May in our False Bay garden during COVID lockdown
by Diana Studer
- gardening for biodiversity
in Cape Town, South Africa
We had good rain in May and fierce windy storms. No flooding, filling our dams nicely. But parts of South Africa wait for rain with empty dams. Hypoestes aristata a haze of purple flowers, feeds bees, that furled petal so intricately spotted. Blue grey leaves of Cotyledon orbiculata work well for my blue and white Cornish Stripe. For Gail's Wildflower Wednesday at Clay and Limestone in Tennessee
|Hypoestes aristata with bee|
The weather suits the aloes which are, wait for it, wait for it, in bud. Flaming red aloe torches against snowy mountains epitomise our Cape winter for me.
|Aloes in bud|
Cotyledon orbiculata bottom right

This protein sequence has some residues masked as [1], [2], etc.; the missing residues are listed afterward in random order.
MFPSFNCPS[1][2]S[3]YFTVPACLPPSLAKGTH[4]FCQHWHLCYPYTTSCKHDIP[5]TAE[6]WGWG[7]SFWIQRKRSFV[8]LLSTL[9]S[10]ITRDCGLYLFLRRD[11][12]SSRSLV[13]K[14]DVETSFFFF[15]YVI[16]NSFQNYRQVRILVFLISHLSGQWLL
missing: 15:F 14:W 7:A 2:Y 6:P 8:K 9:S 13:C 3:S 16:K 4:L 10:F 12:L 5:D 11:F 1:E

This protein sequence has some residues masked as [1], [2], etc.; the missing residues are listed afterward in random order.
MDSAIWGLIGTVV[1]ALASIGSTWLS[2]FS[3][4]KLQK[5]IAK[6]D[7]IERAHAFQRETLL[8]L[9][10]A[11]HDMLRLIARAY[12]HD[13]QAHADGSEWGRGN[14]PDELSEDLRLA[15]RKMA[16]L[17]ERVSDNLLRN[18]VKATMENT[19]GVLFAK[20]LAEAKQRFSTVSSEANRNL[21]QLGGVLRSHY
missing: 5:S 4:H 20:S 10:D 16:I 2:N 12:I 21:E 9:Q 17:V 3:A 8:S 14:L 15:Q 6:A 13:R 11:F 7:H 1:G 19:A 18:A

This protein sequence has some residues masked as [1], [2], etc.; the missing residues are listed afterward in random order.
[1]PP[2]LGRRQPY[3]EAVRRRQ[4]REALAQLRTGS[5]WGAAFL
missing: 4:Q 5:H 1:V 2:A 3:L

May garden flowers for Through the Garden Gate with Sarah Down by the Sea in Dorset
Blue Felicia, mauve Plectranthus saccatus, deepest red Lachenalia bulbifera.
Tiny white Crassula capitata, white fragrant trumpets Jasminum angulare, lime gold terracotta Euphorbia tirucalli.
Soft yellow Hypoxis, chrome yellow Euryops daisies, golden orange Tecoma capensis.
|May garden flowers|
Mystery caterpillar waits hopefully on iNaturalist, but has disappeared from my garden.
Cucullia sp. perhaps??
We removed the dead Searsia. Chipped and bagged to solarise. We have three Halleria lucida in our garden. Large one across from the Adirondack patio. Medium one already in the tapestry hedge on the verge. Among the pebbles on the beach at our pond was a volunteer sapling. Potted up and it flourished. Waited a couple of weeks for the sand to settle, and planted tree number 44 in that gap.
|Halleria lucida for the tapestry hedge gap|
We have lemon flowers and tiny Tahiti limes, a steady supply of Iceberg roses (and one rosehip). Perennial basil planted for bees is constantly in flower.
|Exotic May flowers|